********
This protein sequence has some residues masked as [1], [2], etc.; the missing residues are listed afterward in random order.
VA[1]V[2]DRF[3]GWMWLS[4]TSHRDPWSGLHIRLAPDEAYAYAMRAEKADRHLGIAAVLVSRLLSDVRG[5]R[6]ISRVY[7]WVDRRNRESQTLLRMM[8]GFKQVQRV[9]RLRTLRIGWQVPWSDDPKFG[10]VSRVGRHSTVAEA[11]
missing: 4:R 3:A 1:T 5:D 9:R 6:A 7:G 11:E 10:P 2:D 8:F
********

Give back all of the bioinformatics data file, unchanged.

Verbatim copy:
This protein sequence has some residues masked as [1], [2], etc.; the missing residues are listed afterward in random order.
VA[1]V[2]DRF[3]GWMWLS[4]TSHRDPWSGLHIRLAPDEAYAYAMRAEKADRHLGIAAVLVSRLLSDVRG[5]R[6]ISRVY[7]WVDRRNRESQTLLRMM[8]GFKQVQRV[9]RLRTLRIGWQVPWSDDPKFG[10]VSRVGRHSTVAEA[11]
missing: 4:R 3:A 1:T 5:D 9:R 6:A 7:G 11:E 10:P 2:D 8:F